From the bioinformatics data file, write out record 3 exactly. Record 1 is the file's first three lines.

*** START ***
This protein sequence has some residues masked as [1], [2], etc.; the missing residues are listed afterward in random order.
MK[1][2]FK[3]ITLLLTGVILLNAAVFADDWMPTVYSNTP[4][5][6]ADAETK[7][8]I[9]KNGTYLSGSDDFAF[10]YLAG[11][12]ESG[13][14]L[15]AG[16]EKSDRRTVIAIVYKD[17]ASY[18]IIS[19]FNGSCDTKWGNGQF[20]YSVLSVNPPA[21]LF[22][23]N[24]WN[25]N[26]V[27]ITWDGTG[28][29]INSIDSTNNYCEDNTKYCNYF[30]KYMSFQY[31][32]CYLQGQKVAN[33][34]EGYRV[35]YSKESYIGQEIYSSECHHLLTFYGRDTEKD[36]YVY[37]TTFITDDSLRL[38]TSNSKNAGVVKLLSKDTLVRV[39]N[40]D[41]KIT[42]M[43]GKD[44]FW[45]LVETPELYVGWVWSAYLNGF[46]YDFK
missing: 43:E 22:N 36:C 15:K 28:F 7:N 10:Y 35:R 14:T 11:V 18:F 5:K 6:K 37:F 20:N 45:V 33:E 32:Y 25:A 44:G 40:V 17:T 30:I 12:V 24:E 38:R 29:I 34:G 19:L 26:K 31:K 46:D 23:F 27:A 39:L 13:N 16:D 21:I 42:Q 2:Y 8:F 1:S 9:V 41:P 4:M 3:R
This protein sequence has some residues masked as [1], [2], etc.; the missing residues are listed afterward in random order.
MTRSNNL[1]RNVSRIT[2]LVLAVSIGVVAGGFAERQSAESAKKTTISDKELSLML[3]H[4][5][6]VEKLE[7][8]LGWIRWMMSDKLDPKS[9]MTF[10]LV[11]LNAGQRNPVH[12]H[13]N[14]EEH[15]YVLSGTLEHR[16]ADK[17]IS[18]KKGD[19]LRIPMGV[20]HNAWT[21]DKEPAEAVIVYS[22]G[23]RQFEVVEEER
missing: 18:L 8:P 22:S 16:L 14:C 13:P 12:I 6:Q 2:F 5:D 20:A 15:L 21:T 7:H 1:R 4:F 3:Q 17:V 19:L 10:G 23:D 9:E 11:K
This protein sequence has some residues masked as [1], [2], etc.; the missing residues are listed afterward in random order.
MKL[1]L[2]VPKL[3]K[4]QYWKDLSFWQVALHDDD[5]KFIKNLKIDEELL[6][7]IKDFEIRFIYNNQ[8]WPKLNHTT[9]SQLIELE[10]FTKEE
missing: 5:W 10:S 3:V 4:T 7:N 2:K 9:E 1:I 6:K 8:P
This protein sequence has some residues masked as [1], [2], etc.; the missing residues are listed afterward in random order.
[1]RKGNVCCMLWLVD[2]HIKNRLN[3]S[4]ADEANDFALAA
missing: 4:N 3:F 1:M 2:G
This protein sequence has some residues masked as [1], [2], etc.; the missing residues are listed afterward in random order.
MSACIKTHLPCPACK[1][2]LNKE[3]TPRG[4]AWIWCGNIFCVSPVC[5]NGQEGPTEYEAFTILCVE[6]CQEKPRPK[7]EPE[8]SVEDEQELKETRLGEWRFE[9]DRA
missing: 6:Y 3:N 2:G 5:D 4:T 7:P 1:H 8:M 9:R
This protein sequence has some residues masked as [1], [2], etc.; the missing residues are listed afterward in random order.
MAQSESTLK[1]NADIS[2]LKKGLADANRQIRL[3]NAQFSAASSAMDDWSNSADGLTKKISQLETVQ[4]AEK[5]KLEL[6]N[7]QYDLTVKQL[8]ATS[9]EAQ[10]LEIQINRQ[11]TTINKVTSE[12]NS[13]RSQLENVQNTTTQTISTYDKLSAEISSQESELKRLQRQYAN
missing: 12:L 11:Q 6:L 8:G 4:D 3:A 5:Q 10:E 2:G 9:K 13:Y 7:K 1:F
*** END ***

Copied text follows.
This protein sequence has some residues masked as [1], [2], etc.; the missing residues are listed afterward in random order.
MKL[1]L[2]VPKL[3]K[4]QYWKDLSFWQVALHDDD[5]KFIKNLKIDEELL[6][7]IKDFEIRFIYNNQ[8]WPKLNHTT[9]SQLIELE[10]FTKEE
missing: 5:W 10:S 3:V 4:T 7:N 2:K 9:E 1:I 6:K 8:P